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Advocates and critics of ban-the-box policies—which delay questions about an applicant's criminal history until later in the hiring process—are reacting to recent research that shows the measures may increase hiring for white men with criminal records but decrease hiring for minority applicants.
Some employers, like Wal-Mart, Target and Home Depot, have voluntarily adopted the measures, while others must comply as part of a myriad of local, state and federal ban-the-box laws.
As of March, there are 25 states and more than 150 cities and counties that have passed laws prohibiting employers from asking about job applicants' criminal history until employers make a conditional job offer.
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"Research on ban the box [conducted in 2016] has shown that it increases callback rates for people with criminal records," said Christina Stacy, senior research associate with the Urban Institute, a Washington, D.C.-based think tank.
Stacy referenced results from researchers at the University of Michigan and Princeton University based on 15,000 fictitious online job applications submitted in New York City and New Jersey, both before and after each jurisdiction adopted a ban-the-box policy.
A 2017 study of public-sector ban-the-box policies conducted by Terry-Ann Craigie, an assistant professor in the department of economics at Connecticut College in New London, found that the likelihood of ex-offenders ages 25 and older securing public-sector employment has risen by nearly 5 percentage points overall, and by up to 8.7 percentage points for states and municipalities that have fully implemented the policies. Craigie's study included nearly 9,000 individuals.
"These estimates may not sound like much, but they actually constitute 40 percent to 67 percent of the outcome mean, underscoring that public-sector ban-the-box policies are doing a great deal to improve the public-sector employment of the correctional population," Craigie said.
But the 2016 research cited by Stacy concluded that ban-the-box policies also reduce the likelihood that employers call back or hire young black and Latino men.
"This is based on the theory that employers, with a distaste for hiring those with conviction records and who are denied information about convictions on application forms, will use other characteristics such as age, gender, race, ethnicity and education to predict whether an applicant has ever been convicted, and weed out applicants according to these predictions," Craigie said. "Based on this theory, young black and Hispanic males with high school diplomas or less would stand to lose the most from ban-the-box policy adoption, whereas young, white, low-skilled males would stand to gain the most."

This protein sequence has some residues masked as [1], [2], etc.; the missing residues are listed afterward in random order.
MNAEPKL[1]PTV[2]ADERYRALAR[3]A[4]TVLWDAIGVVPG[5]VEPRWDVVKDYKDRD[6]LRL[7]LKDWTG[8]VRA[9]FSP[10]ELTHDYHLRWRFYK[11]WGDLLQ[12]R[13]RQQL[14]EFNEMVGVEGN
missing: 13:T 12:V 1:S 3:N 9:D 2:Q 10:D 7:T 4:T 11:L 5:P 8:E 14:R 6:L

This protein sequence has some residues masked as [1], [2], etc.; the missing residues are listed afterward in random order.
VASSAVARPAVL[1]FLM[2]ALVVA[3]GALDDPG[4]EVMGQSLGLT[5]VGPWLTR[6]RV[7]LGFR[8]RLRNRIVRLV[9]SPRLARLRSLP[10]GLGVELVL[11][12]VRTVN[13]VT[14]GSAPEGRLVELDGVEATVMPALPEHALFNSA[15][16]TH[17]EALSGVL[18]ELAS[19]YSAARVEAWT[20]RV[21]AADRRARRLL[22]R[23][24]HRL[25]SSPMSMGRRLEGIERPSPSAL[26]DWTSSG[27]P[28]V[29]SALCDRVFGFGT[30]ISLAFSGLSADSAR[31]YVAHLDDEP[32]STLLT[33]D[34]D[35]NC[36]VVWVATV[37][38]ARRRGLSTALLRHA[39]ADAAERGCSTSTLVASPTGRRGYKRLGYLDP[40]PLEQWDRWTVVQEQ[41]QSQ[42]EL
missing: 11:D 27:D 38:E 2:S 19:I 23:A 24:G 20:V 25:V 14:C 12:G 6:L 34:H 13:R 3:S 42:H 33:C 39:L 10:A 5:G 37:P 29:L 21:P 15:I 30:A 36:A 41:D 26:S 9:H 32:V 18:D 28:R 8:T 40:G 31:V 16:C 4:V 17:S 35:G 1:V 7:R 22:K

Craigie, however, found no evidence of racial profiling against young minority males in her study of public-sector employment. "The study finds that ban-the-box policy impacts on the public-sector employment of young, low-skilled minority males relative to young, low-skilled white males are statistically the same," she said.
Advocates for ban-the-box policies are calling for stronger enforcement of anti-discrimination laws as a way to mitigate any impact such policies may have on protected groups.
Stacy recommended that policymakers and employers coordinate their efforts on a combination of the following:
Time to Start Over?
Others however, say the unintended consequences of ban-the-box laws are greater than the employment benefits to ex-offenders.
"I think it's time to repeal and replace ban the box," said Jennifer Doleac, an assistant professor of public policy and economics at the University of Virginia in Charlottesville, and the author of another 2016 study showing that ban-the-box policies reduce employment rates for minority applicants.
"The fundamental problem with ban the box is that when employers can't ask job applicants about their criminal histories, many assume that young, low-skilled black and Hispanic men are likely to have criminal records and, as a result, don't call them in for interviews," Doleac said.
"Using race as a proxy for criminality is of course illegal, but it's notoriously difficult to enforce our anti-discrimination laws. We'll never be able to completely prevent employers from considering race in their hiring decisions so we should consider this consequence when making policy."
Doleac and Michael Stoll, a professor of public policy at the University of California, Los Angeles, are among a group of experts who argue that employers and policymakers should come up with alternative measures to increase the employment of ex-offenders.
"If the goal is to increase employability and employment rates of those with records, my research indicates polices other than ban-the-box are likely more effective at achieving this goal," Stoll said.
Doleac said that employability certificates provided by a court or parole board could provide a valuable signal about an applicant's work-readiness and also help shield employers from negligent-hiring lawsuits. "Early research shows that having an employability certificate completely wipes out the effect of having a criminal record," she said.
She also advised more investment in job-training programs for people leaving incarceration.
Stoll suggested these additional steps to boost ex-offender employment rates:
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